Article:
Google also disclosed how much it takes from publishers when they’re selling ads both directly and programmatically.
An analysis of 100 top news publishers using Google found they sold three-quarters of their inventory directly or through other partners. Google charges fee based on volume of ad requests, about 1%, in that setup.
For the remaining quarter of ads, which are filled programmatically, Google charged around a 16% fee for the impressions it handled. Google claimed that given how many impressions publishers fill directly, it takes around 5% of these news publishers’ overall revenue.
There are a couple of caveats: Publishers may be paying higher or lower fees if they’re selling ads through different ad exchanges or DSPs. And Google’s analysis lumped in ads sold through open bidding, which charges a 5% to 10% fee, with those sold by Google Ad Manager, which charges up to a 20% fee, slightly lowering the average take rate for those impressions.
Google also didn’t exactly share how AdSense fits into the equation. Google previously shared the take rate for its AdSense product, which averages 68%. But Google wanted publishers to know that it doesn’t double-stack its fees when a Google Ad Manager publisher uses AdSense for backfill within Ad Manager.
Why share this data?
Transparency is a good look for Google right now.
Google anticipates an antitrust case this summer, where many parts of its business will be put under a microscope. This Friday, the Justice Department and state attorneys general plan to meet to discuss the case, according to The Wall Street Journal. Google’s ad tech fees could be part of the case.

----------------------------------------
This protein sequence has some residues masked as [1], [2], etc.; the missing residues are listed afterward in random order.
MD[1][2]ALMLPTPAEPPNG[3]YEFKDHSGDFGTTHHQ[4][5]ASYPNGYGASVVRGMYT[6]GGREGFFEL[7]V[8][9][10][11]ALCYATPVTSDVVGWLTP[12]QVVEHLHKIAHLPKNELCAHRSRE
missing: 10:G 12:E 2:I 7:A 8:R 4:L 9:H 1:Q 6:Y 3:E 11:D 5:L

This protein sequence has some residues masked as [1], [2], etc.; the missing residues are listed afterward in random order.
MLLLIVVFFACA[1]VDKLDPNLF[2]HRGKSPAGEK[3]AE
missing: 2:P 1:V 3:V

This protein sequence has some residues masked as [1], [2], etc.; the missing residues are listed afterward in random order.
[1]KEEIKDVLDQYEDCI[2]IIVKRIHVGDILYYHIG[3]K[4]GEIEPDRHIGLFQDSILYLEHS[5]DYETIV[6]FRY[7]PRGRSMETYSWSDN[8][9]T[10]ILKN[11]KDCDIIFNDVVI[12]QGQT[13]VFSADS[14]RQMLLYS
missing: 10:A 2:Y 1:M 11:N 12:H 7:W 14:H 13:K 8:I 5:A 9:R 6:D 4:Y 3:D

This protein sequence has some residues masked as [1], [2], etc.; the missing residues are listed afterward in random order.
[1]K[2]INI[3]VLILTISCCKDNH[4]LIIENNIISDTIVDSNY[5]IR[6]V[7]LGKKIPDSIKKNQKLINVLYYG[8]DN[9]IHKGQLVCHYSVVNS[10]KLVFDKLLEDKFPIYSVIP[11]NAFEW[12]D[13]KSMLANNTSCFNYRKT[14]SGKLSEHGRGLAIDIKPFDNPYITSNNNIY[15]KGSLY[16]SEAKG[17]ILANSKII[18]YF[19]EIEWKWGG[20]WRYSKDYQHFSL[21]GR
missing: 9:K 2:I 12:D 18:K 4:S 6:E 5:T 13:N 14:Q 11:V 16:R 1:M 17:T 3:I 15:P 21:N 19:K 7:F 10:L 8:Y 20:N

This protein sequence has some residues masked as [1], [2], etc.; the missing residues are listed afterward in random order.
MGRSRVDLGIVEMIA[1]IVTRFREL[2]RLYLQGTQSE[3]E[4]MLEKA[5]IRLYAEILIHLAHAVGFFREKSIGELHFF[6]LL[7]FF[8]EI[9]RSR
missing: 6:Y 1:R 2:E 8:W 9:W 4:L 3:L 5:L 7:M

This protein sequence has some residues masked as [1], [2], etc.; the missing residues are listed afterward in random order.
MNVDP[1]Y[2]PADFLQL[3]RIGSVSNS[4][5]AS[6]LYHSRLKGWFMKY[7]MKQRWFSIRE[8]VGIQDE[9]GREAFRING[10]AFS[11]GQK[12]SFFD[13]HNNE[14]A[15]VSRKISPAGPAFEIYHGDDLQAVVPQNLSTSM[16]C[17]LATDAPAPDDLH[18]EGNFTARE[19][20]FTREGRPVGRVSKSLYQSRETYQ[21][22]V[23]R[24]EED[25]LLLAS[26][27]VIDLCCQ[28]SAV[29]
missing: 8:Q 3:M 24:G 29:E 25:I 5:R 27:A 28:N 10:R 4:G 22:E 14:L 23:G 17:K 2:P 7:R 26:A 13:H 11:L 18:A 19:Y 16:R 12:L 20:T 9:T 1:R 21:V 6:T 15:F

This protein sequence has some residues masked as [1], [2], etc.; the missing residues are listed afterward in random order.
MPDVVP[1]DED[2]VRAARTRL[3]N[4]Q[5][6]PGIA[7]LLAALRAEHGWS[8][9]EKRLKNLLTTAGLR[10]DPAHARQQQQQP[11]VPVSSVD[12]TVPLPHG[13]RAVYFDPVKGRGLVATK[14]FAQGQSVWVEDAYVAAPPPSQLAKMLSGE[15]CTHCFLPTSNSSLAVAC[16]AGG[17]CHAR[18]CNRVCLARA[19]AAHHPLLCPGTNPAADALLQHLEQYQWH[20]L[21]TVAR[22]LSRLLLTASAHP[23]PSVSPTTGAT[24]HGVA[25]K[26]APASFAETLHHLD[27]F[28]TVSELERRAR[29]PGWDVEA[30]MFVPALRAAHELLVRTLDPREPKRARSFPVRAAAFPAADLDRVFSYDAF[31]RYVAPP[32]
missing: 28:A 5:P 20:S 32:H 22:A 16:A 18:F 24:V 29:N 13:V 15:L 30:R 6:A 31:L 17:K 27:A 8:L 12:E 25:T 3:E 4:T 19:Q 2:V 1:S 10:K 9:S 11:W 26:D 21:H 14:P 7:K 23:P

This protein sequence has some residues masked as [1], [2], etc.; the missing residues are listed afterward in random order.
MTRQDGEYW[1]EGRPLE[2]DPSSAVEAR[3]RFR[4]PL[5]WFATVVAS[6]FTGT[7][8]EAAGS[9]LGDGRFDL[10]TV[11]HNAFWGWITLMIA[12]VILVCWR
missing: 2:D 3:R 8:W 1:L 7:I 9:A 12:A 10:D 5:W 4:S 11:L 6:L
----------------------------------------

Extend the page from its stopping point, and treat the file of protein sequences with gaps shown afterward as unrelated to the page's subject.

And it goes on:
One antitrust paper released last year faulted Google for not sharing its end-to-end fees. “No one (other than Google) has visibility into what happens between AdWords and AdX,” the paper said.
There’s also been a broader push for transparency across the programmatic ecosystem. Buyers and sellers realized that their contracts with tech partners only partially revealed all the fees they were being charged from one end to the other.
Nearly three years ago, independent ad tech companies including AppNexus and Rubicon Project shared their take rates and slashed fees amid pressure to rid the industry of hidden fees. And when The Trade Desk went public, it began sharing its fees on a yearly basis.
To uncover hidden fees, industry organizations such as ISBA have audited the supply chain. Marketers have turned to blockchain and other new tech Buyers have made requests for log-level data. All of these moves signaled the urgency with which advertisers and publishers view the lack of transparency in programmatic. Google may be trying to assuage these concerns by publicly sharing data it’s never disclosed before.
This article has been updated to clarify some of Google’s fee structures.